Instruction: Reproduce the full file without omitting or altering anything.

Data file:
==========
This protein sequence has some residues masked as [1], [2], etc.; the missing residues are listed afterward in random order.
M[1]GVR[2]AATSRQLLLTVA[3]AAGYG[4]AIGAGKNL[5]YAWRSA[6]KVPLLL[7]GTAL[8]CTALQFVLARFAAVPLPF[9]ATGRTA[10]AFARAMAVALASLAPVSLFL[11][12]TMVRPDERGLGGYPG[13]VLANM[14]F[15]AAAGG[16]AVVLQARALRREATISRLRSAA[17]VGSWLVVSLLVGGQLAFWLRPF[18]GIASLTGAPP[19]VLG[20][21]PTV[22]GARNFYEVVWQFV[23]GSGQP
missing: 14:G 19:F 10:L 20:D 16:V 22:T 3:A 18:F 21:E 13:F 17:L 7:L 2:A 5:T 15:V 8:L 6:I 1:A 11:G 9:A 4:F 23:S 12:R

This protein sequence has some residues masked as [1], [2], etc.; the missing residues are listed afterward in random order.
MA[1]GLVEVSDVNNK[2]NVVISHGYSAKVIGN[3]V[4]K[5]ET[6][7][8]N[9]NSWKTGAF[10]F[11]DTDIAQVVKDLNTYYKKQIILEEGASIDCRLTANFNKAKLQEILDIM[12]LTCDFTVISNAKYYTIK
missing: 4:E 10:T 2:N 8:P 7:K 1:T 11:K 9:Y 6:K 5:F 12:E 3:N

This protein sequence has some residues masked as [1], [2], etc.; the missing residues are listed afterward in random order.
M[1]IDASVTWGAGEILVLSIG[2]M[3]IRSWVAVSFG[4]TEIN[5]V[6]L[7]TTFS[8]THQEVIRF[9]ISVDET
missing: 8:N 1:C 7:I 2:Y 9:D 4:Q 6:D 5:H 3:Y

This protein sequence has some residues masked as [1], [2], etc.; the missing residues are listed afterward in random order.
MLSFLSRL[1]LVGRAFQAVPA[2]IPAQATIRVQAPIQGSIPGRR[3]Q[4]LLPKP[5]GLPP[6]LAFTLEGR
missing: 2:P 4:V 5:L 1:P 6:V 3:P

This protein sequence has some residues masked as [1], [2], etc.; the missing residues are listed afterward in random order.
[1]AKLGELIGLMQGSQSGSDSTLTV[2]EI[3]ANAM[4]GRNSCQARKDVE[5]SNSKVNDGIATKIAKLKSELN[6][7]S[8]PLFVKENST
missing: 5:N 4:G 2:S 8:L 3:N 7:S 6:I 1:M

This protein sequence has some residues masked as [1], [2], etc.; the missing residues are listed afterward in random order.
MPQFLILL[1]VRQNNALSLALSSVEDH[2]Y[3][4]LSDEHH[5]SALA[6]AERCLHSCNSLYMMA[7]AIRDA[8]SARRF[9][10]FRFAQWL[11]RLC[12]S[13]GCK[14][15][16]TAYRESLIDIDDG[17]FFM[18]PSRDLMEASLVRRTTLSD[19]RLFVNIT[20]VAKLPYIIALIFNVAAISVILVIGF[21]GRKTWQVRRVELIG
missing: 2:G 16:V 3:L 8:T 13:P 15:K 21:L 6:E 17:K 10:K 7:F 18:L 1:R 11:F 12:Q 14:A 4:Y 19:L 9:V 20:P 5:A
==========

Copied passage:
This protein sequence has some residues masked as [1], [2], etc.; the missing residues are listed afterward in random order.
M[1]GVR[2]AATSRQLLLTVA[3]AAGYG[4]AIGAGKNL[5]YAWRSA[6]KVPLLL[7]GTAL[8]CTALQFVLARFAAVPLPF[9]ATGRTA[10]AFARAMAVALASLAPVSLFL[11][12]TMVRPDERGLGGYPG[13]VLANM[14]F[15]AAAGG[16]AVVLQARALRREATISRLRSAA[17]VGSWLVVSLLVGGQLAFWLRPF[18]GIASLTGAPP[19]VLG[20][21]PTV[22]GARNFYEVVWQFV[23]GSGQP
missing: 14:G 19:F 10:L 20:D 16:V 22:T 3:A 18:F 21:E 13:F 17:L 7:L 2:A 5:T 15:V 8:L 6:I 1:A 11:G 9:A 4:F 23:S 12:R

This protein sequence has some residues masked as [1], [2], etc.; the missing residues are listed afterward in random order.
MA[1]GLVEVSDVNNK[2]NVVISHGYSAKVIGN[3]V[4]K[5]ET[6][7][8]N[9]NSWKTGAF[10]F[11]DTDIAQVVKDLNTYYKKQIILEEGASIDCRLTANFNKAKLQEILDIM[12]LTCDFTVISNAKYYTIK
missing: 4:E 10:T 2:N 8:P 7:K 1:T 11:K 9:Y 6:K 5:F 12:E 3:N

This protein sequence has some residues masked as [1], [2], etc.; the missing residues are listed afterward in random order.
M[1]IDASVTWGAGEILVLSIG[2]M[3]IRSWVAVSFG[4]TEIN[5]V[6]L[7]TTFS[8]THQEVIRF[9]ISVDET
missing: 8:N 1:C 7:I 2:Y 9:D 4:Q 6:D 5:H 3:Y

This protein sequence has some residues masked as [1], [2], etc.; the missing residues are listed afterward in random order.
MLSFLSRL[1]LVGRAFQAVPA[2]IPAQATIRVQAPIQGSIPGRR[3]Q[4]LLPKP[5]GLPP[6]LAFTLEGR
missing: 2:P 4:V 5:L 1:P 6:V 3:P

This protein sequence has some residues masked as [1], [2], etc.; the missing residues are listed afterward in random order.
[1]AKLGELIGLMQGSQSGSDSTLTV[2]EI[3]ANAM[4]GRNSCQARKDVE[5]SNSKVNDGIATKIAKLKSELN[6][7]S[8]PLFVKENST
missing: 5:N 4:G 2:S 8:L 3:N 7:S 6:I 1:M

This protein sequence has some residues masked as [1], [2], etc.; the missing residues are listed afterward in random order.
MPQFLILL[1]VRQNNALSLALSSVEDH[2]Y[3][4]LSDEHH[5]SALA[6]AERCLHSCNSLYMMA[7]AIRDA[8]SARRF[9][10]FRFAQWL[11]RLC[12]S[13]GCK[14][15][16]TAYRESLIDIDDG[17]FFM[18]PSRDLMEASLVRRTTLSD[19]RLFVNIT[20]VAKLPYIIALIFNVAAISVILVIGF[21]GRKTWQVRRVELIG
missing: 2:G 16:V 3:L 8:T 13:P 15:K 21:L 6:E 17:K 10:K 7:F 18:L 1:R 11:F 12:Q 14:A 4:Y 19:L 9:V 20:P 5:A